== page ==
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-   -   Specialties T.A. Cyclotouriste (a.k.a. Pro 5 Vis) History/Info (https://www.bikeforums.net/classic-vintage/766641-specialties-t-cyclotouriste-k-pro-5-vis-history-info.html)

-holiday76 09-08-11 06:55 PM

Specialties T.A. Cyclotouriste (a.k.a. Pro 5 Vis) History/Info
 
http://velobase.com/CompImages/Crank...C4D183530.jpeg

I've been trying to sort out more or less what was the original production dates of this crank. I understand it might be being made again but I havent confirmed.

In the meantime, I'm compiling a bunch of TA Cyclotourist info in one thread as I haven't seen some of it here, let alone in one place. I can find a lot of reading on them. Here's some of what I've learned (feel free to let me know if you think any of it is incorrect):

- work well with 115-118mm ISO (but JIS seems to work too) square taper bottom brackets. 120 or 123.5 to run it as a triple. The taper is apparently proprietary so it might be best to use a TA spindle if possible.
- 50.4 bcd
- can be finicky with front derailleurs as you need a flat cage due to the clearance between the outer part of the outer ring and the crank arm. click here to see
- they have a very narrow Q-Factor, perhaps the narrowest for a double.
- to remove the rings you must remove the arm, can be a pain
- the chain rings are very hard/durable and are available in increments of 1 between 26 (possible 25 at one point)-64. The large ones however have too much flex for racers, which is part of the reason why they were not used in that capacity. Outer chain wheels can have anywhere from 40-64 teeth, middle and inner 26-50.
- can be run as a double or a triple.
- available in lengths of 165, 170, 172.5, 180.
- they are aluminum allow, very light, english pedal threads.
-According to Sutherland's 3rd Edition, the TA extractor threads are 23mm X 1mm, and you need either a TA or Var 408 puller or a Park CPP-1.

some similar cranks are Sugino PX (no longer made), VO Grand Cru, Stronglight 49d, Williams AB.77 and I'm sure more.

Phew, that was a lot. Anyhow, who the heck can tell me when they began and ended production?

noglider 09-08-11 07:07 PM

I can't tell you more except that they were the most versatile crank out there. The was word of how flexible it was but I'm guessing it was an exaggeration. I don't think I could feel the difference between a flexible crank and a stiff one. I doubt most people can. I always thought it was a very sexy crank, but I never had one.

southpawboston 09-08-11 07:23 PM

You've pretty much nailed it, Holiday, except for a few anecdotal bits I might add/clarify:

- they came with English or French pedal threads

- I did not know about the proprietary taper, I thought it was standard ISO, and renowned builders have been using just about every brand of BB with them, whether it be TA, Stronglight, Shimano, Campy or Phil, ISO or JIS.

- depending on the bike, you can get away with even narrower BBs. I run a TA double on a 115mm JIS spindle. Q factor with that set up is 136mm. I also run a TA double on a TA 114mm ISO spindle, and there's plenty of room to spare.

- the Q factor on these is so narrow that sometimes you have to use a wider BB when using with a modern 8, 9 or 10-speed cassette, since in the smallest cog the chain may rub against the end of the crank arm. These cranks were optimized for as low Q as possible, back when bikes had 120mm rear spacing!

- can be run as a single, too!

- the 'Cyclotouriste' designation only applies to the chainring sets: those that work with the Pro 5 vis cranks and have an inner chainring drilling BCD of 80. The crank arms themselves are called 'Pro 5 vis' (aka Professional 5-pin)

Additional chainring drillings that work with the Pro 5 vis:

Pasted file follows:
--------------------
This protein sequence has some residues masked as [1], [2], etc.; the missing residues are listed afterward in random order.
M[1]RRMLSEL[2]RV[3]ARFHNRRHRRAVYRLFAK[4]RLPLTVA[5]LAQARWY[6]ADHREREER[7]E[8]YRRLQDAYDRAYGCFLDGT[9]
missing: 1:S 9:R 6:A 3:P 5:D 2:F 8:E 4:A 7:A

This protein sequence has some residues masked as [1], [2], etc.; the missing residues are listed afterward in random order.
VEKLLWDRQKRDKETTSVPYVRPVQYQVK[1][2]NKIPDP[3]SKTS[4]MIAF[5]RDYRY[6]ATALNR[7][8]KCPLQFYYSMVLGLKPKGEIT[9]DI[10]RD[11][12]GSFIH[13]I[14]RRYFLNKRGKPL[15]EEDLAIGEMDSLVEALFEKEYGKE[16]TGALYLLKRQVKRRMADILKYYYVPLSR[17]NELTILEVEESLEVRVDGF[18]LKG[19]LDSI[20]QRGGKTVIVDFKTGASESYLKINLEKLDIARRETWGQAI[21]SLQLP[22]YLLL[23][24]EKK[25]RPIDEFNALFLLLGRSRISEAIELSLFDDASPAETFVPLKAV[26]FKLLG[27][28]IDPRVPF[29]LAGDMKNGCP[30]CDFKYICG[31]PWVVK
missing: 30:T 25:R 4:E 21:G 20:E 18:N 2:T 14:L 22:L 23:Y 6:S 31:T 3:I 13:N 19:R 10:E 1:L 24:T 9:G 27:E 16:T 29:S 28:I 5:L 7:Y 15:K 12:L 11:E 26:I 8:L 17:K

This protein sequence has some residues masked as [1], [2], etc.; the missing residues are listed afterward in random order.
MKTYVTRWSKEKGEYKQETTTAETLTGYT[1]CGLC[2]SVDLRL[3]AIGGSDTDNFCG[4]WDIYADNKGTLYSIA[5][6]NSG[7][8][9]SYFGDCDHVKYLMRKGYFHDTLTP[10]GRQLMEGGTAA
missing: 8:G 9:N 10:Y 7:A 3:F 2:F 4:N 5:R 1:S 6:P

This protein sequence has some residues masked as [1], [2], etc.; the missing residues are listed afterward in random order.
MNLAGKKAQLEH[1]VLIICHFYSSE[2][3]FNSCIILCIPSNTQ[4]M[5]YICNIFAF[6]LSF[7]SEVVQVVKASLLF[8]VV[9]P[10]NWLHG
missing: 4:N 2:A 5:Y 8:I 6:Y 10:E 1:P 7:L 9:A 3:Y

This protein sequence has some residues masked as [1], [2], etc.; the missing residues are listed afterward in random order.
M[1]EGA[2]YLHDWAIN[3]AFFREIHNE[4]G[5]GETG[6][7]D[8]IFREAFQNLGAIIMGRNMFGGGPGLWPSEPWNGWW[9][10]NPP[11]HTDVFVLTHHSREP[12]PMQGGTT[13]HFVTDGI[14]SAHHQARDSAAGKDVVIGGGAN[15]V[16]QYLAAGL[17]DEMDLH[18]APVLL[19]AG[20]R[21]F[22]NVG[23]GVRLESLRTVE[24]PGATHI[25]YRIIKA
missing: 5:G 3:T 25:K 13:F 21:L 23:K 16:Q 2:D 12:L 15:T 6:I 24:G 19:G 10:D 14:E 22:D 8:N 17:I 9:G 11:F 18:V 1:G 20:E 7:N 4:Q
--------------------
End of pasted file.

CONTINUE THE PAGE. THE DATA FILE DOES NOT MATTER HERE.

- 'Randonneur': those that have an inner chainring drilling BCD of 112.
- 'Criterium': those that have an inner chainring drilling BCD of 152.

-holiday76 09-08-11 07:27 PM

thanks for the clarifications/edits Southpaw! That helps. What i'm really looking for is the production dates though, or maybe just an idea of when they began being producted!

btw, i forget that I used to own yet another copy or similair crank. A Milremo.

https://lh5.googleusercontent.com/-e...IMG_9456-1.jpg

it's cottered, steel arms, and actually had TA rings. RHM has it now. I have the rings.

southpawboston 09-08-11 07:37 PM

I can only guess that it would have been sometime around 1947 or thereafter, as that was when the company first started. I think the Stronglight 49d was introduced in 1933, so TA was a late follower of that pattern. According to one web account I remember, TA stopped production of the Pro 5 vis in 2005.

fender1 09-08-11 07:42 PM

I think the most recent TA Cylco crank was selling for about $600 new. Insane. If I remeber they stopped in the early 2000's (I think)

Shaneferd 09-08-11 08:01 PM

They had previously marketed a front wheel driven velo, dubbed the Traction Avant.

CV-6 09-08-11 08:23 PM

According to an article in Bicycle Quarterly, TA did not start producing cranks until 1960. They produced rings, bottle cages, pedals, adapteurs, cable guides and other small parts prior to 1960. The Pro 5 appeared in 1962.

-holiday76 09-08-11 08:43 PM

1962! great. thanks!

JohnDThompson 09-08-11 08:49 PM


Originally Posted by Shaneferd (Post 13198795)
They had previously marketed a front wheel driven velo, dubbed the Traction Avant.

They originally organized around a front wheel drive bicycle, but it never made it to market.

Charles Wahl 09-08-11 09:36 PM

I have doubts that TA and Stronglight tapers are really ISO. ISO (the organisation) dates from 1947, and the square taper standard has date 1991. Does anyone know when that standard was first published? I don't.

Sutherland has amassed a lot of measurement information on spindles, and it goes like this: from small taper end to large, they list Ofmega, Zeus, ISO, Campy** and JIS (6th ed, p.2-5). Then, next page, they observe that
"TA cranks: crank bolt face comes close to flush with the ends of many spindles." (including Campagnolo?)
"Strongllght, JiS (Japan Industry Standards), and Suglno AT cranks: bottom on the ends of the flat on most spindles except Stronglight, TA, JIS, and Phil Wood." (does most include Campagnolo?)
and finally
"JIS spindles can be used to place chain line farther from the frame with Stronglight or TA cranks."

From this I infer (perhaps wrongly) that TA + Stronglight are both in the JIS-range (stubbier than Campy?, which they say is stubbier than ISO), and that TA spindles may have been a bit less stubby than Stronglight.